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Posted: March 25, 2016

Court Awards Attorneys’ Fees Based on Unaccepted CPLR 3220 Offer to Liquidate Damages

On March 9, 2016, Justice Demarest of the Kings County Commercial Division issued a decision in Saul v. Cahan, 2016 NY Slip Op. 50295(U), awarding attorneys’ fees based on an unaccepted CPLR 3220 offer to liquidate damages.

In Saul, the defendant’s counsel served an offer to liquidated damages on the plaintiff’s counsel. Plaintiff did not accept the offer. Subsequently, the court granted the defendant’s motion to dismiss. The defendant then moved for an award of attorneys’ fees under CPLR 3220. The court granted the motion, explaining:

CPLR ยง3220, provides:

At any time not later than ten days before trial, any party against whom a cause of action based upon contract, express or implied, is asserted may serve upon the claimant a written offer to allow judgment to be taken against him for a sum therein specified, with costs then accrued, if the party against whom the claim is asserted fails in his defense. If within ten days thereafter the claimant serves a written notice that he accepts the offer, and damages are awarded to him on the trial, they shall be assessed in the sum specified in the offer. If the offer is not so accepted and the claimant fails to obtain a more favorable judgment, he shall pay the expenses necessarily incurred by the party against whom the claim is asserted, for trying the issue of damages from the time of the offer. The expenses shall be ascertained by the judge or referee before whom the case is tried. An offer under this rule shall not be made known to the jury.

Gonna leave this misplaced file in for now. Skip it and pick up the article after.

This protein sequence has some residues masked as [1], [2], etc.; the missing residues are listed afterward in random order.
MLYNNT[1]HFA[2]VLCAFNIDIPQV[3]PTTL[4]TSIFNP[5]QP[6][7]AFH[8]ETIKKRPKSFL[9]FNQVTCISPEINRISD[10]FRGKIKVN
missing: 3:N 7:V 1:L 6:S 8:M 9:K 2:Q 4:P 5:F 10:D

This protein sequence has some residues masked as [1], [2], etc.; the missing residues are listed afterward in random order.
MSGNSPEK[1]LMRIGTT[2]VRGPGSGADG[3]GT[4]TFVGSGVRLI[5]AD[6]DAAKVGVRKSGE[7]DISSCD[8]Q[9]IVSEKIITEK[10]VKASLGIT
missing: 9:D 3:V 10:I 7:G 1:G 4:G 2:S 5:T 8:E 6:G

(Emphasis added).

. . . Although the plain language of the statute appears to contemplate at least the commencement of a trial before a party could recover attorney’s fees pursuant to CPLR 3220, the Third Department granted attorney’s fees pursuant to CPLR 3220 where a defendant obtained summary judgment dismissing a case after the joinder of issue. Accordingly, the doctrine of stare decisis requires this court to follow the precedent of the Third Department Appellate Division until the Court of Appeals or the Second Department Appellate Division pronounces a contrary rule. . . . .

(Internal quotations and citations omitted).

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